Three-dimensional, "in vitro", cell migration on an artificial substrate: the effects of a collagen coating
Shepherd, James Robert
Armeniades, C. D.
Master of Science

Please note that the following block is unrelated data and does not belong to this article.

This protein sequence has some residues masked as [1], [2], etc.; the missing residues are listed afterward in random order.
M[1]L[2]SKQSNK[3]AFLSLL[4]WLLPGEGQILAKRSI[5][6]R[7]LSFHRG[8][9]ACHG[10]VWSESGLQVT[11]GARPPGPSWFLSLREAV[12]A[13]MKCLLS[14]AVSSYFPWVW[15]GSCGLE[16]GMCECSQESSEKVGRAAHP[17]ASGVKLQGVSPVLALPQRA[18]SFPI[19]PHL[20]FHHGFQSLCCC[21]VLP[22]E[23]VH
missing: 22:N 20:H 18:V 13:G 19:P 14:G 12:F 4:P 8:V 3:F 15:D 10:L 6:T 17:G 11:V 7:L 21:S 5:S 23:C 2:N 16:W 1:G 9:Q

This study is part of a research project, which seeks to develop techniques for inducing histogenesis of differentiated tissue on three-dimensional porous substrates. It is concerned with developing a simple, dependable method of coating polyurethane foam with collagen and with defining the characteristics of the collagen coat. The collagen, extracted from bovine tendon, was applied as a one percent dispersion. The collagen coat was directly measured to be 7 to 1A thick by a scanning electron microscope. The coating consisted of intertwining fibrils running in the same general direction. About 8% of the sponge surface area was covered. Adherence tests utilizing the above dispersion, and a glutaraldehyde cross-linked dispersion revealed the collagen coat to be invulnerable to lysis by the tissue or culture medium. The coated sponges exhibited greater invasion by the cells than the uncoated. Elongated cells lying along the coated fibers of the sponge indicated that migration was not random, but rather guided by the collagen, little can be said about improved histological reconstruction of the tissue without a much more extensive sampling. Investigations into optimum sponge pore size are not completed; preliminary results suggest that a pore size of .4 millimeters or larger yields the best growth characteristics.